If we look at this from the economic perspective we see that our activities – extraction, production, consumption and disposal – have a cost. There is a price being paid but it’s not being included in the costs of the item you purchase. When you put a gallon of gas into your car you are not paying the full tab. No, the tab is being picked up by Mother Earth and the current and future generations of living organisms that are affected by it in the form of pollution, health effects, exploited labor conditions and so on.
Why don’t markets account for these costs? The obvious answer is because markets (A) exclude all those affected by the transactions from participating except the buyer and seller; and (B) is motivated by profits, which these costs interfere with.
Try and imagine that if markets never existed. Imagine that the allocation system we have had throughout the Industrial Revolution was participatory planning. Imagine that the inclusion of preferences and effects of health and ecology were calculated and reflective in prices.
This would mean that McDonald’s would not be able to charge $1 for a double-cheeseburger because the cost is considerably more than a buck if you count all the costs – not just the ones convenient for profit-making.
The use of toxic chemicals in industrial and technological production would undoubtedly not exist at the levels today and the use of fossil fuels as well, because we would have a strong fiscal incentive not to use those practices but to seek out or create new regenerative technologies and processes that are more efficient.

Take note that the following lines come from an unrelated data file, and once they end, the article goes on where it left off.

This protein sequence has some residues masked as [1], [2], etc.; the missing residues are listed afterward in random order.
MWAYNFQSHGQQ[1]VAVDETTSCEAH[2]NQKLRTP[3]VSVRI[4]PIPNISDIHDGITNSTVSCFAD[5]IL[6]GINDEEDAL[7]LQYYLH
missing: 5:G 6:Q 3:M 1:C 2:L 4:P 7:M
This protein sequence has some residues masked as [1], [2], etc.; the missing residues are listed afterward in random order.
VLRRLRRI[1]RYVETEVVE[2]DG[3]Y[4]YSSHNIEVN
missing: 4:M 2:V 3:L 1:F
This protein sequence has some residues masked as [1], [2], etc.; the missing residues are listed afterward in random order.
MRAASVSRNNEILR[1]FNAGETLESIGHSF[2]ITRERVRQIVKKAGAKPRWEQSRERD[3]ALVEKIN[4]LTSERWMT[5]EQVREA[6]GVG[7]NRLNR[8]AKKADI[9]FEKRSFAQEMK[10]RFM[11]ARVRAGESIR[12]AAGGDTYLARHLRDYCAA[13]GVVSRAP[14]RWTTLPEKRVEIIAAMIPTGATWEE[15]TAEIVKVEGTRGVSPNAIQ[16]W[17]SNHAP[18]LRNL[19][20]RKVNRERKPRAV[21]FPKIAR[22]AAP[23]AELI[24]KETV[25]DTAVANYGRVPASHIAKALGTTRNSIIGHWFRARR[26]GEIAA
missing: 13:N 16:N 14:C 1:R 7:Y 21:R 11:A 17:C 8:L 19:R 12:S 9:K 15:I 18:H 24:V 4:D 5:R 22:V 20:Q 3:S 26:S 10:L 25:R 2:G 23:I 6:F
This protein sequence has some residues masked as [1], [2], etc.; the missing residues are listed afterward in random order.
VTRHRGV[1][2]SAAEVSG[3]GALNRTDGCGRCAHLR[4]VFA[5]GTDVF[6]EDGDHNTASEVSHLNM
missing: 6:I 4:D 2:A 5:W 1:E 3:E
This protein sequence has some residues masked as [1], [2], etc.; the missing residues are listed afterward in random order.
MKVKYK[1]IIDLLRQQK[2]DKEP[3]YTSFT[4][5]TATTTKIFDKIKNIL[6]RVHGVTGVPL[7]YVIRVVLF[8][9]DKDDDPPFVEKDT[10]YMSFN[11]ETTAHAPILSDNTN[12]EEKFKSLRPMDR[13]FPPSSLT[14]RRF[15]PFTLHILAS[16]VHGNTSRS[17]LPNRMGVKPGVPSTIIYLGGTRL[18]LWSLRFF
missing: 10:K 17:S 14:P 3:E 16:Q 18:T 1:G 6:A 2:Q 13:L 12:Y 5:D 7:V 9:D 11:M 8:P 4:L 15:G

A solution here is to realize that our words and actions are weapons. We should use them in ways that empower ourselves and others and organizes us into action around a clear vision. If we shape our communication in ways that deprive our listeners of a deeper understanding of the problem and that does not look to them for a more participatory role in not only solving the problem but managing it from here out then what results would we expect?
Social structures play a large part in social evolution. While there is no tabula rasa we shouldn’t throw the baby out with the bath: social environment is a factor in shaping us. A population excluded from popular participation, either by indoctrination or political laws, lacks the confidence and skills needed to manage their own lives. Over ten years ago, Noam Chomsky added to this logic by saying, "Freedom without opportunity is a devil’s gift." So not only do we need the doctrinal and political support to be free, we also need the opportunity. To empower us with confidence and skills and to gain those opportunities we must first liberate our consciousnesses and become aware of how our own words and actions shape us. How can we push for the opportunities, the doctrinal or political changes if we aren’t even conscious of them?
Seeking a participatory economy is on one hand, instrumental. We have an objective: to have a just economy. But on the other hand, it is transformative. It is a force of social evolution that breeds compassion and cooperation. This is a dramatic change from market capitalism with its greed, anti-sociality and environmental destruction.
Let’s stop looking to and asking leaders to make good decisions and start looking to and asking ourselves to build a popular revolutionary movement from below until there is no above.